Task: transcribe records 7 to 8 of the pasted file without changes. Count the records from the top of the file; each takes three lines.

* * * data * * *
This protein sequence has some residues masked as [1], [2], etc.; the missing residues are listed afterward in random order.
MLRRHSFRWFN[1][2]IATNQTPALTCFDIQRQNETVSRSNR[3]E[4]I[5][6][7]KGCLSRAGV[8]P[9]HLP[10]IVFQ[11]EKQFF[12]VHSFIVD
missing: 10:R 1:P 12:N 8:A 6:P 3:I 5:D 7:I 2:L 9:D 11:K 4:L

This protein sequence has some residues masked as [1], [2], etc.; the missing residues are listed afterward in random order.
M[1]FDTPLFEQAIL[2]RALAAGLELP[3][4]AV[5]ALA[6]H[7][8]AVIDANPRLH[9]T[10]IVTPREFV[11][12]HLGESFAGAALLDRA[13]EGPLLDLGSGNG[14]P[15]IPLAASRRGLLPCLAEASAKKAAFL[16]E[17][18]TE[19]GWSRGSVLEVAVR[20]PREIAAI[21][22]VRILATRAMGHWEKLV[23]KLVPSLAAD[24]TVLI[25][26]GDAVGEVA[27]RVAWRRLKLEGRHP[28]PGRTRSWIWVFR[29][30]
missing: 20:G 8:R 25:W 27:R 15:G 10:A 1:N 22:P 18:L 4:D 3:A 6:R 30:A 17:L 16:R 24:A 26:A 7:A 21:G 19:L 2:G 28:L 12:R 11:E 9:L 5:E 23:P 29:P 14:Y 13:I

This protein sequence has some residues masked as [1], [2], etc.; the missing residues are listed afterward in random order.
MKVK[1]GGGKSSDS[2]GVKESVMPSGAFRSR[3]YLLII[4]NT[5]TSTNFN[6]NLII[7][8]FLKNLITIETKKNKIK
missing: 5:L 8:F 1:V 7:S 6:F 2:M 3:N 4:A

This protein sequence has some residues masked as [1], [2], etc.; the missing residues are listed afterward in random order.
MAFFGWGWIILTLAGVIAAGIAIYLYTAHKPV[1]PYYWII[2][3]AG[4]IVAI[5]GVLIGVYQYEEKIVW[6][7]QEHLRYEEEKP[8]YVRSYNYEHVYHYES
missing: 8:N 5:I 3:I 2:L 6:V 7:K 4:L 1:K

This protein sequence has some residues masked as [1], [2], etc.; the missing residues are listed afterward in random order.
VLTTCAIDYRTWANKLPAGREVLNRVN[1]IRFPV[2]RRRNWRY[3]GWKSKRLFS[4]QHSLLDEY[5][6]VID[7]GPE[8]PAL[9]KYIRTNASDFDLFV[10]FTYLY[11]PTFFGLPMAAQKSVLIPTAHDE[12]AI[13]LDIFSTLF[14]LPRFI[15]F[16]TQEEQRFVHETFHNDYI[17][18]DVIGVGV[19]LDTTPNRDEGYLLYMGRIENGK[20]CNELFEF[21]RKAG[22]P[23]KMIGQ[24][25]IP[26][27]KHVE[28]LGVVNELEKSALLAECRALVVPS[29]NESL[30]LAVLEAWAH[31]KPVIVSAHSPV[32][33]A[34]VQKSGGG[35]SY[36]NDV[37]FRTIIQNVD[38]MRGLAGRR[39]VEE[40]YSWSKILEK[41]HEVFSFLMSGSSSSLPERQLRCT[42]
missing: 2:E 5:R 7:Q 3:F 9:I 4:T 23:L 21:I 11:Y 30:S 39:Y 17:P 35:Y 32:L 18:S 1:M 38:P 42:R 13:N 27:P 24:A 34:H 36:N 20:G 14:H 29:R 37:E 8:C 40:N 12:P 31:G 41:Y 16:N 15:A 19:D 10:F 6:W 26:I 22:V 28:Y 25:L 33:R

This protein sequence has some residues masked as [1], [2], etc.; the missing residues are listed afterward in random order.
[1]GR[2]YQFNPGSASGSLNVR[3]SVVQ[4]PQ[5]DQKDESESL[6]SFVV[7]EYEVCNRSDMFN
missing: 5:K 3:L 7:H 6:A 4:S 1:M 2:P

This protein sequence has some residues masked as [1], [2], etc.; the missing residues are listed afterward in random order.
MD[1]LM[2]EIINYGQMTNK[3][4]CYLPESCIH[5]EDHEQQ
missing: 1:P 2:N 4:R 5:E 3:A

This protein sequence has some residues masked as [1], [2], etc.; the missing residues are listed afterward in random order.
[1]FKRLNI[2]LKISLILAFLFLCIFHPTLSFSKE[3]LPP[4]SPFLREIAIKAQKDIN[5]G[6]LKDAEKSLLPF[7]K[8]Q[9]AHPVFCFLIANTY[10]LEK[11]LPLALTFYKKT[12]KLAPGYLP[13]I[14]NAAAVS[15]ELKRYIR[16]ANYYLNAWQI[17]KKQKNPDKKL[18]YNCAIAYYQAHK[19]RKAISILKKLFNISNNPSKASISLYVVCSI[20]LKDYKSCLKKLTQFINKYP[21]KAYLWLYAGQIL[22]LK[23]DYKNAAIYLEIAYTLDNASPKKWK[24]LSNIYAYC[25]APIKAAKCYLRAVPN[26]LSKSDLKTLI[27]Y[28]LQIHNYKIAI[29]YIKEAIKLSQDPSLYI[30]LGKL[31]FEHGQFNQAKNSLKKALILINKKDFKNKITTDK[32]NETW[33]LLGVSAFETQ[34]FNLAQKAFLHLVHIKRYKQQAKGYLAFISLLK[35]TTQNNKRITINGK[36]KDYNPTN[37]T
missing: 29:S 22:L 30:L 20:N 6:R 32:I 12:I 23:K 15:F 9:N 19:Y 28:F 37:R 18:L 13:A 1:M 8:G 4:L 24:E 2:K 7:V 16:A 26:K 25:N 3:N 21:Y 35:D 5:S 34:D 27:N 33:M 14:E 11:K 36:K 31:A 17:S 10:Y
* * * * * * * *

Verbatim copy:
This protein sequence has some residues masked as [1], [2], etc.; the missing residues are listed afterward in random order.
MD[1]LM[2]EIINYGQMTNK[3][4]CYLPESCIH[5]EDHEQQ
missing: 1:P 2:N 4:R 5:E 3:A

This protein sequence has some residues masked as [1], [2], etc.; the missing residues are listed afterward in random order.
[1]FKRLNI[2]LKISLILAFLFLCIFHPTLSFSKE[3]LPP[4]SPFLREIAIKAQKDIN[5]G[6]LKDAEKSLLPF[7]K[8]Q[9]AHPVFCFLIANTY[10]LEK[11]LPLALTFYKKT[12]KLAPGYLP[13]I[14]NAAAVS[15]ELKRYIR[16]ANYYLNAWQI[17]KKQKNPDKKL[18]YNCAIAYYQAHK[19]RKAISILKKLFNISNNPSKASISLYVVCSI[20]LKDYKSCLKKLTQFINKYP[21]KAYLWLYAGQIL[22]LK[23]DYKNAAIYLEIAYTLDNASPKKWK[24]LSNIYAYC[25]APIKAAKCYLRAVPN[26]LSKSDLKTLI[27]Y[28]LQIHNYKIAI[29]YIKEAIKLSQDPSLYI[30]LGKL[31]FEHGQFNQAKNSLKKALILINKKDFKNKITTDK[32]NETW[33]LLGVSAFETQ[34]FNLAQKAFLHLVHIKRYKQQAKGYLAFISLLK[35]TTQNNKRITINGK[36]KDYNPTN[37]T
missing: 29:S 22:L 30:L 20:N 6:R 32:I 12:I 23:K 15:F 9:N 19:Y 28:F 37:R 18:L 13:A 1:M 8:G 4:L 24:E 2:K 7:V 16:A 26:K 25:N 3:N 21:Y 35:D 5:S 34:D 27:N 33:M 14:E 11:K 36:K 31:A 17:S 10:Y